I Know We'll Meet Again - Transcripts

Correspondence and the forced dispersal of Japanese Canadians

Sumi Mototsune

Raymond, AB on January 9, 1943

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: Box 167,
: Raymond, Alberta,
: January 9, 1943.
: Dear Joan,
: Honestly, I’m so ashamed of myself I just can’t find the right words to tell you how sorry I am for being so long at writing you. But I hope you understand, I and forgive me, please???? To start out with “Hello to you all” and I hope you all had a nice “Xmas” & “A Happy New Year”. (Though I never wrote a letter wishing you so, but I took granted [sic] that you meant it from me anyways.) However, here’s hoping that this letter finds the Gillis’ family in best of health.
: Thanks ever so much Joan for your lovely present which you sent; it’s just perfect & the thing I needed most. Honestly, I never dreamed of receiving such present as this under the present condition; I never expected to receive anything from you this year so you can just imagine how pleased I was!!! You know, we can’t seem to break the “tie” between us & I hope that we never do. (not on earth, I won’t.)
: Well, here’s me going back to school for another year. – Really??? but I doubt if I’ll go back again next year (I mean if I am still in Raymond then.) Boyohboy!! I’d give anything to be back at good ol’ Queen Elizabeth. I’m suffering enough as I am now & I don’t think I could stand for another year! After two whole month’s work to catch up, it was impossible for me to
: write to you. (I started school on Nov. 2nd, same day as Teruko Ikeda.) I think I really could have written to you if I had tried harder. I don’t know how it happened, but I’m sitting in the Grade X room anyways. French I, Soc. St., English, Health, General maths, Biology I, Home Economics are the subjects I’m taking this year, making a total amount of 30 credits for Grade X. If I go through school in Raymond, I’ll have to come 2 years of Gr. 12 to get all my credits. Credits start from Gr. 10 over here, and by the time you get out of high, you’ll have to have a hundred credits. Only Typing I is given & Bookkeeping I and no shorthand writing. Home Economics & health ends in Gr. 10. Grades 11 and 12 will not have to take health unless they wish to get some credits and take it with some lower grades. It certainly is a crazy way, don’t you think, Joan? I get 11 study periods a week and that’s monotenous [sic] so I wanted to take more credits, but the principle (Mr. Jacobs.) said 30 credits is enough for a late-commer [sic] so I’m still carrying 30 credits. You can’t take more than 35 credits a year. Every Thursday, last period we get a 20min seminary. Mostly everybody out here are Mormans [sic]. I never heard of this religion back in B.C. The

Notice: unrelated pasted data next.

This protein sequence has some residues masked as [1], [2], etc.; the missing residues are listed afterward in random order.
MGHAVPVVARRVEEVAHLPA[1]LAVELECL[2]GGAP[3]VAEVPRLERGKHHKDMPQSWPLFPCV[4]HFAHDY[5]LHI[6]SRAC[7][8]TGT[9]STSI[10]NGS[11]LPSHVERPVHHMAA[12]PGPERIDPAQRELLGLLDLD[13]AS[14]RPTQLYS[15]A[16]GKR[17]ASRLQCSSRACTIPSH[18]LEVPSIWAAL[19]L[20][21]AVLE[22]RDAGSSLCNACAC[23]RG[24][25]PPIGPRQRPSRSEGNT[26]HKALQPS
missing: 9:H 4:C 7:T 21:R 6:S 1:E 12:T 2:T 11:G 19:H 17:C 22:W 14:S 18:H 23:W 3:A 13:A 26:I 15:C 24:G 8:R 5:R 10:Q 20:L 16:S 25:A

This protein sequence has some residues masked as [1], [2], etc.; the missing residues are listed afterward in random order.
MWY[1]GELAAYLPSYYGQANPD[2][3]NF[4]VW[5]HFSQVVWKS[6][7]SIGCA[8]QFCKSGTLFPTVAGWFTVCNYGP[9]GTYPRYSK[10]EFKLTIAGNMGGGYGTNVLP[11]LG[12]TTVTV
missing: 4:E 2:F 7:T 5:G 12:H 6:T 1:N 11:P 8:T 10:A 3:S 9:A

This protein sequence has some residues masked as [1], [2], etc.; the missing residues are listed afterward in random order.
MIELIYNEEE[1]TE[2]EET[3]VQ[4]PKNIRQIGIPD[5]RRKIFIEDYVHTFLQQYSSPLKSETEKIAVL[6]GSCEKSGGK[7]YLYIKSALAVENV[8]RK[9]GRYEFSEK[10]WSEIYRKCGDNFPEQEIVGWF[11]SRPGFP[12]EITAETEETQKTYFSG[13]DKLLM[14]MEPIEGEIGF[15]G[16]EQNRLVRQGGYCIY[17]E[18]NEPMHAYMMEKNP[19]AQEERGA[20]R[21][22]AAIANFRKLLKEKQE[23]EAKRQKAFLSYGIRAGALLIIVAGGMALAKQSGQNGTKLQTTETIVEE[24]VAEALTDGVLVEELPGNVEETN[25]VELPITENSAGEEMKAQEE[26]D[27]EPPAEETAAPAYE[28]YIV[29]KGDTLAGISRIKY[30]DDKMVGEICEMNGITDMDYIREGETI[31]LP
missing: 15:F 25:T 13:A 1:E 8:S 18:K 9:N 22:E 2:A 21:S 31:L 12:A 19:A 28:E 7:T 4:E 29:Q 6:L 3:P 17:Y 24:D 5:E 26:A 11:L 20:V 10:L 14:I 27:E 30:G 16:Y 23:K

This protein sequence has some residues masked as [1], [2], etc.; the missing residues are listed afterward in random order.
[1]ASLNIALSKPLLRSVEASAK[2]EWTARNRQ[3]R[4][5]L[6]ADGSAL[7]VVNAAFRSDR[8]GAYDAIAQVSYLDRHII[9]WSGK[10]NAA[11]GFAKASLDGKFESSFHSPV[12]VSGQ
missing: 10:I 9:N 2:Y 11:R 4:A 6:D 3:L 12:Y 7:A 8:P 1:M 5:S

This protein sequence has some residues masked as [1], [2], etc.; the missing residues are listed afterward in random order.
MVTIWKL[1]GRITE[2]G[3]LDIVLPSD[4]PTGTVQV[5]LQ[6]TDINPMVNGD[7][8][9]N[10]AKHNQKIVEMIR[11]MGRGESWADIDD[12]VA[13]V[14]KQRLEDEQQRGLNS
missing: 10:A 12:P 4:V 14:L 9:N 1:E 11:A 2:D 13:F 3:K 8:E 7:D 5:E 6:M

: religions are divided into 3 groups; the Mormans, United, and Budhists [sic]. I go to the United, & Mrs. Rolfson’s our lecturer. Did you read an article in the school-paper about Miss Gottenburg being married to Mr. Rolfson? Well, this is our teacher while Mr. Rolfson is a Morman and he teaches the Morman pupils.
: There are no lockers in this school, and you just hang the coats up as we used to do in S.W. Public School, except that the coat hangers are way higher. The class-room doors doesn’t [sic] open until a teacher comes along & opens it for us. Do you know why the doors are kept locked? Out here, it seems as if the kids can’t be trusted, & I think this is true! I had a brand new ruler an [sic] pencil and after one week it disappeared right off my desk! Was I mad. After that, I brought another new pencil & this one disappeared also. Now I don’t carry a ruler or a pencil except for my new fountain-pen which I keep it in my jacket pocket and take it around with me wherever I go. On the whole, work is fairly easy and not as much homework as we used to get back in B.C.
: Tests out here seems [sic] just like those oral questions we used to have nearly every day. In June, they have the final examination. $1.50 or $1.70 per test. If I take every one of these examinations, believe me I’ll be broke! They also take a Government examination in Grade 9. Kids say that Government exams are easier than teacher’s exams, but I wouldn’t know
: unless I took one myself.
: Oh, goodness gracious!! but are the boys noisy! They (the boys) run in the hall-ways, run up or down the stairs, shout, fight, etc. in the school building and whenever the teacher comes, the teacher passes on without saying anything about behaving! If you’re caught throwing chalks, the penalty is one new box of chalks for the school. The kids are allowed to wear slacks, ‘kerchiefs, skii-pants [sic] or skiis suit [sic], coats, etc. during classes. When they answer the teachers, their reply may be no, yes, sure, etc. And not. — “no, sir”, “yes, sir,” and in cases of a lady teacher, “yes, so & so” or “no, so & so.”